Saturday, February 28, 2009

adam mills over at mess & noise has given the new one a listen:

Radiant City’s last transmission, 2007’s limited Judith EP, was a big step forward from the Melbourne duo’s self-titled debut (itself highly impressive). It showed an increased clarity of purpose and less reliance on Andrew McLaughlin and Brad Marshall’s direct influences. The four tracks that make up Terminal Drift are the next logical steps along that continuum.

Recorded, once again, in the comfort of McLaughlin’s lounge room, Terminal Drift benefits from a prevalence of warmth. Everything here sounds huge, bathed in natural reverb and free of the horrors of compression. Without a doubt, Radiant City are now louder and noisier than they ever have been. They’re also more focused, showing a refined sense of economy on the EP’s opening one-two punch. The strident ‘Urban Drill’ is an exercise in perpetual motion, building from practically nothing towards an explosive finale in just over three minutes. It’s followed by the spidery ‘He Fell After His First Flight’, which offers a tightly-wound take on the traditional tension/release dynamics associated with instrumental rock.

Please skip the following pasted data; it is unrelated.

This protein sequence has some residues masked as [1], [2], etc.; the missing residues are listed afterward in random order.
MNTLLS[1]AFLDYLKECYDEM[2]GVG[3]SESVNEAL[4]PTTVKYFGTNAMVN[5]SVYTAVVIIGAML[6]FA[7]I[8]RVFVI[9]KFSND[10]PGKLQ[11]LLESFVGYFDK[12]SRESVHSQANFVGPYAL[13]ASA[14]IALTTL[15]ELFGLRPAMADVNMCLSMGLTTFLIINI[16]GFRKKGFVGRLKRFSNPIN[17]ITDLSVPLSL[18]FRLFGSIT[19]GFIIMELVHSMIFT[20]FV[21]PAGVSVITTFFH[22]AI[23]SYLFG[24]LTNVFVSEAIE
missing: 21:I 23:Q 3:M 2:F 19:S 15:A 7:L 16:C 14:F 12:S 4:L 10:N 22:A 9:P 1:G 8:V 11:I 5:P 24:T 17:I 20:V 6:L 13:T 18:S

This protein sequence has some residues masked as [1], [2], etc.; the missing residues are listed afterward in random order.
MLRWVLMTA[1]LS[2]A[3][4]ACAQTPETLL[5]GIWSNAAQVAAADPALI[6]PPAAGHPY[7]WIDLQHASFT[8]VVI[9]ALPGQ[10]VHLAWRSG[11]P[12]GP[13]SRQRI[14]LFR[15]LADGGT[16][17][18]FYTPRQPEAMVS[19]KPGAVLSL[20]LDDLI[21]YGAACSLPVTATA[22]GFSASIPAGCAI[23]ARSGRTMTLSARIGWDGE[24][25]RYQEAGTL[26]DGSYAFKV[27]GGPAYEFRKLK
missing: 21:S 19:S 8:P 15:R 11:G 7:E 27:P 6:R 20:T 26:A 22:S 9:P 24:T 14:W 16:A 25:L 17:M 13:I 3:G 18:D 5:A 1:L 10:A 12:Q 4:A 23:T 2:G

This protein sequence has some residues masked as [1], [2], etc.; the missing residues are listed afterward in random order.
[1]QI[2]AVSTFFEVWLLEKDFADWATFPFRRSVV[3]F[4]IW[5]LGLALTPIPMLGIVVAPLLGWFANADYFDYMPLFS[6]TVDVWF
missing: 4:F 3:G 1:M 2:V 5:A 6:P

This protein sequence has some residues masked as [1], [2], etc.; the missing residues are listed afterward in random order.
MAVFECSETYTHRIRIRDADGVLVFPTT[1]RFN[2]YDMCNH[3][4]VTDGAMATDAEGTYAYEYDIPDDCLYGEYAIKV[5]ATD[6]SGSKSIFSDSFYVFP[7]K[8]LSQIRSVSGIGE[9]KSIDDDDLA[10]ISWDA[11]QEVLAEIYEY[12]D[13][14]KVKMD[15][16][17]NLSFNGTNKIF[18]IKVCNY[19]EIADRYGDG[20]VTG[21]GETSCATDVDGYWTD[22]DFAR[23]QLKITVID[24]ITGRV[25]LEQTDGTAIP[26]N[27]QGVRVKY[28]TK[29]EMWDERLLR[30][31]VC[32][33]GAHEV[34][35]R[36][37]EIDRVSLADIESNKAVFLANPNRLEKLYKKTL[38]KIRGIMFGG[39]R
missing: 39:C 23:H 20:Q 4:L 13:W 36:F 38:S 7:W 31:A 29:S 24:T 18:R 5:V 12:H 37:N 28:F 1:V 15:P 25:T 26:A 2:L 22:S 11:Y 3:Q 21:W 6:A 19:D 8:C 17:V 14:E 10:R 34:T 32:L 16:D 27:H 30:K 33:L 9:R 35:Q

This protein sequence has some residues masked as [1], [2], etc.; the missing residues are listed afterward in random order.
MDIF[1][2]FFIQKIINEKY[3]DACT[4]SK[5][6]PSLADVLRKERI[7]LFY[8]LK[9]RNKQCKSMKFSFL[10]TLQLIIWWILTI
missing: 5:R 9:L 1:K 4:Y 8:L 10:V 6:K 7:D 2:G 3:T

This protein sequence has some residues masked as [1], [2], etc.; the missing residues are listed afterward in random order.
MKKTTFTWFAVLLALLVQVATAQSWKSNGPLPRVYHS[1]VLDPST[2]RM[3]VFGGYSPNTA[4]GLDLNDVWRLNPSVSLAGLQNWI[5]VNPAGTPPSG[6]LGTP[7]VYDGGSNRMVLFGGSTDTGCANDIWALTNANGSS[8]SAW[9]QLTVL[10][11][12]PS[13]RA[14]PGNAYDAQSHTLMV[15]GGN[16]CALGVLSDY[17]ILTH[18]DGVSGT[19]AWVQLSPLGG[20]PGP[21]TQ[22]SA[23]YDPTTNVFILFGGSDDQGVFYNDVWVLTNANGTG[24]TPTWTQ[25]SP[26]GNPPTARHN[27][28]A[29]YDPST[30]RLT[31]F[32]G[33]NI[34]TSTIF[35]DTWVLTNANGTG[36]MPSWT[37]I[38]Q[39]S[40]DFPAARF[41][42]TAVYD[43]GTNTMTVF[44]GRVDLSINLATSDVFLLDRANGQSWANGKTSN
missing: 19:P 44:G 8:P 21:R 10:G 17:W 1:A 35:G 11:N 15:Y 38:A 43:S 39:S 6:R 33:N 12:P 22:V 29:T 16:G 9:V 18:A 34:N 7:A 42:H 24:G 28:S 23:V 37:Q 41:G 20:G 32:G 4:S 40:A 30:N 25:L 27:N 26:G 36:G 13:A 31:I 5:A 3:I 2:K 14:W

‘Auto Centro’ is a foray into pulsating electronic textures, combining flickering tones and subliminal hums with heavily processed drums and guitars. Sprawling closer ‘Man Versus Mathematician’ takes a more circuitous route than its predecessors. McLaughlin slowly constructs an impenetrable wall of noise over Marshall’s deceptively simple drumming, closing out the disc with an almost deafening crescendo.

Call it post-rock if you will, but Radiant City are leagues ahead of the hordes of dullards currently swooning under that ugly tag. And Terminal Drift is ample proof.

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